India plans to operate three aircraft carriers: the currently operational INS Vikramaditya, plus IAC-1, and IAC-2, two ships that don't exist yet, according to the Indian navy's Design Bureau. "That is the basic minimum requirement for performing our mandated tasks in India's areas of maritime interests" on the subcontinent's eastern and western seaboards, Chief of Naval Staff Adm. Sunil Lanba told India Strategic on Tuesday.
The IAC-1 and IAC-2 are domestically built aircraft carriers India's navy expects to be delivered between 2019 and 2032, India Strategic noted.
Ideally, the Indian navy would keep two carriers deployed while the third goes to shipyards for periodic maintenance, the admiral said.
On Monday and Tuesday, Indian Defense Minister Nirmala Sitharaman toured the INS Vikramaditya as the carrier, three submarines and six other vessels simulated "real conditions" of a "multi-threat" battle exercise, the Ministry of Defense said in an announcement.
"Having witnessed first-hand the prowess of the Western Fleet, I am confident that the Indian navy is fully capable of defending the nation against any form of threat," Sitharaman said.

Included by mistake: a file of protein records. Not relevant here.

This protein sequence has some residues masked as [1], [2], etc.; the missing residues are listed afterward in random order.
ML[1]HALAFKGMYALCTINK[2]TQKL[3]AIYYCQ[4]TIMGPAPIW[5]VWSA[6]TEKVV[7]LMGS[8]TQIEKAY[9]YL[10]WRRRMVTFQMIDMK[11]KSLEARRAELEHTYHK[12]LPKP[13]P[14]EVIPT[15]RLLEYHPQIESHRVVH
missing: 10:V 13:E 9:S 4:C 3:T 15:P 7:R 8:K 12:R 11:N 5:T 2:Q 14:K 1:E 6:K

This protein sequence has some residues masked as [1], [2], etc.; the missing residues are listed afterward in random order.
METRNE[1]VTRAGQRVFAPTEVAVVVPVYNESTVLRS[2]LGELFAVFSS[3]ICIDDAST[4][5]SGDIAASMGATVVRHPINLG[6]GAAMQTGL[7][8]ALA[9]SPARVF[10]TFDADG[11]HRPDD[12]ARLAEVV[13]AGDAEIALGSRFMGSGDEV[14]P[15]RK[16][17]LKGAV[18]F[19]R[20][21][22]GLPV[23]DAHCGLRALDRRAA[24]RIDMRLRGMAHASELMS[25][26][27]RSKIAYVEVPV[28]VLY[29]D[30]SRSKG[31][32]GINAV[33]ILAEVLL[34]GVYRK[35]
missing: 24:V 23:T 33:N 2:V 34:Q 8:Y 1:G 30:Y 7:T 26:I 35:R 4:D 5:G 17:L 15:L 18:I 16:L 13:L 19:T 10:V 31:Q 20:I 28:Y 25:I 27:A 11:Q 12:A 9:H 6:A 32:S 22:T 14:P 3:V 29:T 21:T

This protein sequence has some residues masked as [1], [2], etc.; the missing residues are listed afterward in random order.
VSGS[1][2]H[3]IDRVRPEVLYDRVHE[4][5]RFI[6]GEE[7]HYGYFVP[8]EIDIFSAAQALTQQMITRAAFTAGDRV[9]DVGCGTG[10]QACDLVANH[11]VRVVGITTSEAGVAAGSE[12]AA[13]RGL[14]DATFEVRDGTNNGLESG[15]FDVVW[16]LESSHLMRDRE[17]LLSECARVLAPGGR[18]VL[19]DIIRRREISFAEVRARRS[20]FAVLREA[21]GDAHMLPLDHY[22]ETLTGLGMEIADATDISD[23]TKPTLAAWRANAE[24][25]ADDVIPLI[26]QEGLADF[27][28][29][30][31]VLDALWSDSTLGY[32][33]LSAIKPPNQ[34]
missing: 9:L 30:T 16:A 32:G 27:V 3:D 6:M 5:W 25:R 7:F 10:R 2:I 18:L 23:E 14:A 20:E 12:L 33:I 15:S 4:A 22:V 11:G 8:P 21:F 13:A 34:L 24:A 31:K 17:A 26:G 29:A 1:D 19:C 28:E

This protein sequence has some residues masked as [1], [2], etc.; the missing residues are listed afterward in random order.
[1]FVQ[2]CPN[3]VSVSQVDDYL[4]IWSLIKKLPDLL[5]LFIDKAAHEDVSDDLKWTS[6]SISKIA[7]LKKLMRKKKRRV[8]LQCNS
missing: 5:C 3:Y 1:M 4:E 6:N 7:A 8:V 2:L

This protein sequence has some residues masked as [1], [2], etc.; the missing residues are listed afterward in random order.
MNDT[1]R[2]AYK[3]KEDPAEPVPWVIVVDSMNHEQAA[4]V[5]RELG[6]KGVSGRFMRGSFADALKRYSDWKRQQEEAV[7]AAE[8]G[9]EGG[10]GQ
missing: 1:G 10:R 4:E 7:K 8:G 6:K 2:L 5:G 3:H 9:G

The exercises featured operational practice in anti-submarine warfare, gun and missile tests, air interceptions and nighttime naval aviation maneuvers.
According to the Hindustan Times, though, the Indian navy's minesweeper fleet is slated to be decommissioned from 2018 to 2020. This potential maritime weakness is amplified in significance by the fact that South Korea and India failed to reach an agreement on 12 new mine countermeasure vessels earlier this week.
"We were unable to resolve commercial complications despite our best efforts. This particular deal with the [South] Koreans is off," an Indian official told the Hindustan Times Tuesday. The country's six minesweepers fall way short of the 24 experts say are needed to secure India's harbors, the Hindustan Times reported.
"The latest setback means that there may be no minesweepers even beyond 2021," HT noted.